Back to Journals » Nutrition and Dietary Supplements » Volume 8

Nutritional support and dietary interventions for patients with ulcerative colitis: current insights

Authors Hill R

Received 23 August 2015

Accepted for publication 16 February 2016

Published 15 April 2016 Volume 2016:8 Pages 41—49

DOI https://doi.org/10.2147/NDS.S68126

Checked for plagiarism Yes

Review by Single-blind

Peer reviewers approved by Dr Elizabeth Steels

Peer reviewer comments 2

Editor who approved publication: Dr Chandrika Piyathilake


Rebecca J Hill

Children's Nutrition Research Centre, Child Health Research Centre, The University of Queensland, South Brisbane, Australia

Abstract:
Ulcerative colitis (UC) demonstrates a remitting and relapsing course, and patients have long believed diet plays a role in their symptoms. Ad hoc removal of foods and food groups from the diet without strong evidence for therapeutic benefit places patients at risk for nutritional deficiencies. This review discusses the need for nutritional support in UC and the role of dietary modification in its management in humans. Current evidence suggests patients with UC are not nutritionally compromised during remission, but with increasing disease activity, nutritional status is worth monitoring, in particular through body composition assessment and investigation for anemia. There is no clear evidence for dietary modulation to relieve symptoms in UC. Neither enteral nutrition nor parenteral nutrition is efficacious for symptom control or mucosal healing. While early studies suggested avoidance of dairy foods, no recent work has replicated these results. A low intake of insoluble fiber is recommended during acute disease flares; however, the role of fiber in modulating the gut microbiota and their metabolites warrants further attention. Several studies have investigated polyunsaturated fatty acids for UC; however, current evidence is not supportive for either inactive or active disease. There is emerging evidence that curcumin supplementation may be a new dietary treatment option. Often, evidence for therapeutic diets is difficult to interpret due to the reporting of combined results for both Crohn's disease and UC. In general, there is no evidenced specific dietary advice for patients with UC other than to follow healthy eating guidelines. Further work should determine if diet as treatment efficacy lies in modification of dietary patterns, thereby investigating the synergistic relationship between foods and their components, rather than investigation of single foods/nutrients. Large randomized controlled trials investigating dietary modification for UC are needed.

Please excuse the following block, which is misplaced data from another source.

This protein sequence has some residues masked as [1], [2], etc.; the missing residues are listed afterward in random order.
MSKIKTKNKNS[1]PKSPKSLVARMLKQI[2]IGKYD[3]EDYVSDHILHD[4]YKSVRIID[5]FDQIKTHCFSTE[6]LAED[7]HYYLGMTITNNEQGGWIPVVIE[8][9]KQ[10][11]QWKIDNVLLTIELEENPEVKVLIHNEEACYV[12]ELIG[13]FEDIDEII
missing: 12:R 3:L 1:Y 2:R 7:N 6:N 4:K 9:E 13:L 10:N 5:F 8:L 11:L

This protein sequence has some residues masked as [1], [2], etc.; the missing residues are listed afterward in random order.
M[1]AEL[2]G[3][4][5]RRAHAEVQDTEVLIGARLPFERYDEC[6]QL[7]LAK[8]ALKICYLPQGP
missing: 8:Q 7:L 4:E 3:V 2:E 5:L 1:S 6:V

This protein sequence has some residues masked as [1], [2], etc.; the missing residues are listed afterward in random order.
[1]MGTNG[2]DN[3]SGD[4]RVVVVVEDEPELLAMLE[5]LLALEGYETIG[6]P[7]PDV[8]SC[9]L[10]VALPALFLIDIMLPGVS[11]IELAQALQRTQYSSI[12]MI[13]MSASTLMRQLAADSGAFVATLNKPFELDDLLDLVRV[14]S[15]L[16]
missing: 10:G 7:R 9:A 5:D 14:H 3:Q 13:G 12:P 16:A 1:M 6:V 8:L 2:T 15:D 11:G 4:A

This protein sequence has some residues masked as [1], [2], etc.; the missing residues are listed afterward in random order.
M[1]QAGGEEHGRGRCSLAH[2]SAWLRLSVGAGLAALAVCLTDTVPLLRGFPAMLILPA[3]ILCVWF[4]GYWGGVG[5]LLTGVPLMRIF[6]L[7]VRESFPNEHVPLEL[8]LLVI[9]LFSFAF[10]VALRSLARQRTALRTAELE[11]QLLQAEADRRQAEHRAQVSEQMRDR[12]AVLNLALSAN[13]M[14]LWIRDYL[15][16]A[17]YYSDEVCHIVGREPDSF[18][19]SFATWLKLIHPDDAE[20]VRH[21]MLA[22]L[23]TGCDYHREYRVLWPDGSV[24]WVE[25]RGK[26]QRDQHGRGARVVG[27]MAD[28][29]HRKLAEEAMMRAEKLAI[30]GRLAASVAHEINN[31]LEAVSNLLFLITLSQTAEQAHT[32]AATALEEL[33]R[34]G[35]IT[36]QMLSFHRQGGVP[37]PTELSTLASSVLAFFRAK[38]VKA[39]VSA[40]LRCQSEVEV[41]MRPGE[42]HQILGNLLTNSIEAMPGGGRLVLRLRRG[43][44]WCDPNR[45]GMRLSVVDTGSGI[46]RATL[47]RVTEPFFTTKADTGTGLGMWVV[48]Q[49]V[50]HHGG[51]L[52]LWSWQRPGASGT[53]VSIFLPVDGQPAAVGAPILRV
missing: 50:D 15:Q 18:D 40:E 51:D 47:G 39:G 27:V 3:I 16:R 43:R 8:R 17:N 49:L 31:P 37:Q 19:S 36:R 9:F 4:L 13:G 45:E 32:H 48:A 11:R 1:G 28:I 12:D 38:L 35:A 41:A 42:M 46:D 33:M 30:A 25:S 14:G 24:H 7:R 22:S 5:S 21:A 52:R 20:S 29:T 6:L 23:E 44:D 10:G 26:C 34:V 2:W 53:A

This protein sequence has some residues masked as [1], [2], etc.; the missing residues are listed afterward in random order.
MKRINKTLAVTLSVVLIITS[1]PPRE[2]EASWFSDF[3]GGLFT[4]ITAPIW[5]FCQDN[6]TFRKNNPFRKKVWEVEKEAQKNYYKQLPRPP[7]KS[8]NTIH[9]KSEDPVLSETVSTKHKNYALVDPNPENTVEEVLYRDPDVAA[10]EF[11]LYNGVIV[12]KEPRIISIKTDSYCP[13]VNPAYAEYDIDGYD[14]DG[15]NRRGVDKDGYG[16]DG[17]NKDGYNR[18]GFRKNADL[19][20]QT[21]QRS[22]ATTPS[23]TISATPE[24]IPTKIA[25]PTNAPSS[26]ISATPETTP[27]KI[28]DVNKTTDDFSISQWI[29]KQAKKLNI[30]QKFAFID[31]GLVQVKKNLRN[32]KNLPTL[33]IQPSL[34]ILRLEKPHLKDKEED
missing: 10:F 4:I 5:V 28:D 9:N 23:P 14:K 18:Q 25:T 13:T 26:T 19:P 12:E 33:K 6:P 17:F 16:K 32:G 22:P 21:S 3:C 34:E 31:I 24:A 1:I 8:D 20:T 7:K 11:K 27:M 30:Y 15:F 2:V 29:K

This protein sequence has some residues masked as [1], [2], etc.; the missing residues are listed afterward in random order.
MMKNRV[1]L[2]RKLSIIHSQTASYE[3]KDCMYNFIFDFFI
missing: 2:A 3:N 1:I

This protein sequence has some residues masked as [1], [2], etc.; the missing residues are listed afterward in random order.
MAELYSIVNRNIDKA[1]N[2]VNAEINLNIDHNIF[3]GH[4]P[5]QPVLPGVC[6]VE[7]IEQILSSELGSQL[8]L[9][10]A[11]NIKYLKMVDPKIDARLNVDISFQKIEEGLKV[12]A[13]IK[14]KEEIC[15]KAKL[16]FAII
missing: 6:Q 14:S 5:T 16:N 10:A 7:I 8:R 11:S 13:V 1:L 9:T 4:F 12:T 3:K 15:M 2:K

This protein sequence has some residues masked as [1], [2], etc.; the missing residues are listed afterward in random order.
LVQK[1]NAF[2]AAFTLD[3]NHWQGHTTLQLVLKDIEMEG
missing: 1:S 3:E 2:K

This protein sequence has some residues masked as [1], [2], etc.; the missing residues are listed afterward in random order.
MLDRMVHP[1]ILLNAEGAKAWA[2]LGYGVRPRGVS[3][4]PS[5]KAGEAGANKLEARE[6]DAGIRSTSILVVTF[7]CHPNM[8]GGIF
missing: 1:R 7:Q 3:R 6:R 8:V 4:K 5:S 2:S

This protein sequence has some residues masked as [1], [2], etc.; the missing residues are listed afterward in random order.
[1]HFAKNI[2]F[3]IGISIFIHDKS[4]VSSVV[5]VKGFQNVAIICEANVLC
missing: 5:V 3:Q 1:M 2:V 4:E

Keywords: nutritional status, malnutrition, diet, disease activity, body composition

Creative Commons License This work is published and licensed by Dove Medical Press Limited. The full terms of this license are available at https://www.dovepress.com/terms.php and incorporate the Creative Commons Attribution - Non Commercial (unported, v3.0) License. By accessing the work you hereby accept the Terms. Non-commercial uses of the work are permitted without any further permission from Dove Medical Press Limited, provided the work is properly attributed. For permission for commercial use of this work, please see paragraphs 4.2 and 5 of our Terms.

Download Article [PDF]  View Full Text [HTML][Machine readable]